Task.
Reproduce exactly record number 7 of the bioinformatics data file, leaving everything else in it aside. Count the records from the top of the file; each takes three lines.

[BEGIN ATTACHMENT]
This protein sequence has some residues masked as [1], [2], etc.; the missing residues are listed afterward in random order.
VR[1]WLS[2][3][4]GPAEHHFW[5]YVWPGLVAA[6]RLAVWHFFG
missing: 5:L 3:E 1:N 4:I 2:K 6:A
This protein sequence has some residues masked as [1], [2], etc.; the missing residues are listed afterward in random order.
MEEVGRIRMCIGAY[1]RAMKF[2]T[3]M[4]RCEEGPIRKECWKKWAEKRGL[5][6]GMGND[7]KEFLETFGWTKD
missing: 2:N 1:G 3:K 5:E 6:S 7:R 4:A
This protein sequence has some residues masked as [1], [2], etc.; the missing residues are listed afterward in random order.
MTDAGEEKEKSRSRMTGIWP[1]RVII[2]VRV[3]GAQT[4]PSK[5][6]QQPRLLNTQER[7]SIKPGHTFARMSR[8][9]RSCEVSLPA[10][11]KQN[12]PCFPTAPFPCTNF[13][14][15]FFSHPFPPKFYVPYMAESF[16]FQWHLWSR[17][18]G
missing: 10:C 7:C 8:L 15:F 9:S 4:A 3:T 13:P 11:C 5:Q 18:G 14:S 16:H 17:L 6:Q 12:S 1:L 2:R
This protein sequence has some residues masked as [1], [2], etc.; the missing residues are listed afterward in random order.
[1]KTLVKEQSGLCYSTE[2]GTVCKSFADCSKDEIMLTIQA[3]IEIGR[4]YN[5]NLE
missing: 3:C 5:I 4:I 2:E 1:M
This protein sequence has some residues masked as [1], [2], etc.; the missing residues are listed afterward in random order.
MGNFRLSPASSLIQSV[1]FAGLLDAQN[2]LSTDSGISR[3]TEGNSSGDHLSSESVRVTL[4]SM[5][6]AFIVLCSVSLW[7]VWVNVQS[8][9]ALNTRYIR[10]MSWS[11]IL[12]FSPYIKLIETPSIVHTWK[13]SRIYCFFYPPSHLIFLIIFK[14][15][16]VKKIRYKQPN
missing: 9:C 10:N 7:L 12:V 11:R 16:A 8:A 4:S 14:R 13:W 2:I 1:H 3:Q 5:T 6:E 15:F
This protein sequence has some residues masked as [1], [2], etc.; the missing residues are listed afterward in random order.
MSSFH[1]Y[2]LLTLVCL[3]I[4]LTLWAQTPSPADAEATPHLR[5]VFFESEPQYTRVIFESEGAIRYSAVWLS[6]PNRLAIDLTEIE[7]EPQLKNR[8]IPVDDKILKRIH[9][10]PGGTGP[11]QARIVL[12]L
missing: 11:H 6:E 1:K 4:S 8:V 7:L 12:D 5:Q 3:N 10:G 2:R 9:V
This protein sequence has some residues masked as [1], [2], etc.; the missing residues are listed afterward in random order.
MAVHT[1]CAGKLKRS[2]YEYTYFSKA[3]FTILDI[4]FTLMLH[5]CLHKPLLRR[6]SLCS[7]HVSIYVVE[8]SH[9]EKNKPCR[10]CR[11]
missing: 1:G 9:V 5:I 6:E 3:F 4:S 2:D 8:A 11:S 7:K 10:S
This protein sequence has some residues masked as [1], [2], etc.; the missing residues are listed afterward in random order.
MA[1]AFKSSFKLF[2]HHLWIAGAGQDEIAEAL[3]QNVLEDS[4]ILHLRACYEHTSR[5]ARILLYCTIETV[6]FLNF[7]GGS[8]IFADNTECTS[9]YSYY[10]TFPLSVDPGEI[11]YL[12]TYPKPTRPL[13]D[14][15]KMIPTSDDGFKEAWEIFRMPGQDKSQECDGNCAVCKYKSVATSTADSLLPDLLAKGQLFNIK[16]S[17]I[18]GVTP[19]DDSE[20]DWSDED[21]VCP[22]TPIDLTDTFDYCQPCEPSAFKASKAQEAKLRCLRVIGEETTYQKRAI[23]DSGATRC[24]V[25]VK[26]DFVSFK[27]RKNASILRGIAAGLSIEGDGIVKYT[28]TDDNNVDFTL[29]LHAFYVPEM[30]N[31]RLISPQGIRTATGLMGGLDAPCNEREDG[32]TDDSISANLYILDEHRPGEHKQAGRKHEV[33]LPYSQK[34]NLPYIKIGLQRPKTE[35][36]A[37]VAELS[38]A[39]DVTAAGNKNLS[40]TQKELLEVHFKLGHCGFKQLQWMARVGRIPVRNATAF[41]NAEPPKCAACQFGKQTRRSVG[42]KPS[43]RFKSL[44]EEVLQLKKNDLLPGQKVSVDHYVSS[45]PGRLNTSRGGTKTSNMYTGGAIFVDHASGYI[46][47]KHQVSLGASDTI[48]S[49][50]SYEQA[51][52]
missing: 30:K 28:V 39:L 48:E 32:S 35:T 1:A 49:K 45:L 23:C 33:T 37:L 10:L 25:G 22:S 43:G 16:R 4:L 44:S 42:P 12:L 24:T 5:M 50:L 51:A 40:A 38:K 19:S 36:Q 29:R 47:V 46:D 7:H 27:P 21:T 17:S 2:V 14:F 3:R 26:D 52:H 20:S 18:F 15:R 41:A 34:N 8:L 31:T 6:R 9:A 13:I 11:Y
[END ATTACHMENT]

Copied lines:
This protein sequence has some residues masked as [1], [2], etc.; the missing residues are listed afterward in random order.
MAVHT[1]CAGKLKRS[2]YEYTYFSKA[3]FTILDI[4]FTLMLH[5]CLHKPLLRR[6]SLCS[7]HVSIYVVE[8]SH[9]EKNKPCR[10]CR[11]
missing: 1:G 9:V 5:I 6:E 3:F 4:S 2:D 8:A 11:S 7:K 10:S